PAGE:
9 Nov 2010

A Four-Pillar Strategy for a Sustainable Economic System

By Cordula Drautz

Conservative politicians and economists want to make us believe that in order to prevent future crises it is sufficient to condemn the greed of Wall Street managers and deplore the decay of our value system. The German literary critic and author Burkhard Müller correctly suggests: ‘If there is a dominant tone in the current melody of this economic crisis it is the moral one. As if this misery was only a result of excess and could have been avoided if only controls were more effective and human will was stronger. Indeed it is a logical product of our economic system’.

This debate opens a window of opportunity to discuss alternative forms of economics and strategies for a sustainable future. The challenge will be to combine short-term measures to cushion the worst social and economic distortions with simultaneous attempts at formulating an economic programme that, in the long run, develops a diversified, regional and sustainable economy and financial markets which are underpinned by and serve social and ecological values.

In order to create a more sustainable system, we need an integrated approach of economic and social concepts. A four-pillar strategy should include 1) restoring the idea of political economy, 2) reconnecting financial markets and the real economy, 3) revitalising domestic demand, and 4) reforming social security.

1) The ‘two-world-conception’ consisting of value-free economic theory and a completely separated ethics system is today considered both a problem in theory and in practice. When neoclassical economic theory and its ‘pure’ econometrics began to take over the main discourses in both science and politics, moral considerations were deliberately ignored. The concept of ‘political economy’, however, is based on the notion that the economy has to be embedded in the normative order of society. Contrary to widespread believes, it wasn’t the political left, but the founders of classical national economics like Adam Smith and John Stuart Mill who developed this idea. It is noteworthy that Adam Smith was not even an economist, but a moral philosopher by profession.

2) The need for a global regime, which regulates financial markets and reconnects them to the real economy, is paramount. Financial markets have lost their function as financial intermediaries and have created dynamic markets in which risk assessment became a speculative business in itself. Additionally, the share-holder-value-principle entails massive problems, as institutional insecurities, the instability of financial markets and the impediment of innovation block a sustainable development of the macro economy.

3) Its export orientation quickly turned out to be a liability for Germany when its domestic consumer demand further declined (production solely for the purpose of exporting to international markets is not a viable basis for stable economic growth). Wage restraints, attempts to reduce non-wage labour costs, and the reduction of unemployment insurance payments on employees made German exports relatively cheap in European comparison. But Germany should not only rely on its exports, it should more generally support the groups that depend on it such as the car industry and the chemistry and engineering professions. Still, a reform of wage policy through the introduction of a minimum wage and the strengthening of industry-wide collective bargaining agreements are starting points for stabilising domestic demand.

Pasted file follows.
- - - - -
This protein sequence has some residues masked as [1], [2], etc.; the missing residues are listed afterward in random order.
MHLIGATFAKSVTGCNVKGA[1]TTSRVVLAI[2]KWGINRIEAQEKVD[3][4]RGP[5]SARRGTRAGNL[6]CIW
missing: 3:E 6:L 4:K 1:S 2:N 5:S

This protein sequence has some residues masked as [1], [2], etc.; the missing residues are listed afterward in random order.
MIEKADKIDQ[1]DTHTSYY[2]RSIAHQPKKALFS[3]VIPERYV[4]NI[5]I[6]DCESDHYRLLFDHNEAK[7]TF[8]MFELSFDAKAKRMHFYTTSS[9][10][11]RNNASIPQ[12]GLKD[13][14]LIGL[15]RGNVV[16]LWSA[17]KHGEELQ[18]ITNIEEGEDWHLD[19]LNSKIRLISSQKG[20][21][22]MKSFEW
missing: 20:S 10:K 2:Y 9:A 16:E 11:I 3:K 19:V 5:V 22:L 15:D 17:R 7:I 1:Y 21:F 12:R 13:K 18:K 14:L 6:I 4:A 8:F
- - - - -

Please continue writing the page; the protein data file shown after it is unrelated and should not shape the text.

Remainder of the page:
4) With regard to financing our social security system, mass unemployment is a fundamental problem. Although short-term mechanisms, such as shortening the working hours of employees to avoid mass lay-offs, impressively showed the effective protective function of the solidarity pillar in Germany’s economic and social system, the necessity for more long-term stabilisers is obvious. In a collective system, broadening the financial basis is imperative as revenue streams are distributed to fewer shoulders than in tax-based systems. Introducing jobs with diminished contribution requirements has weakened the social security system without fulfilling the underlying aim of creating new jobs. Instead, insurable employment was curtailed. The costs of guaranteeing security for the few came at the cost of insecurity for those outside the system. Those who are ‘within the system’ continue to receive pay, bonuses and benefits. Those who are outside get nothing. Thus, the need for a more balanced distribution of labour, and, especially, for integrating new forms of employment into the social security system by restructuring the source of income, is obvious, should we wish to guarantee the survival of the welfare state.

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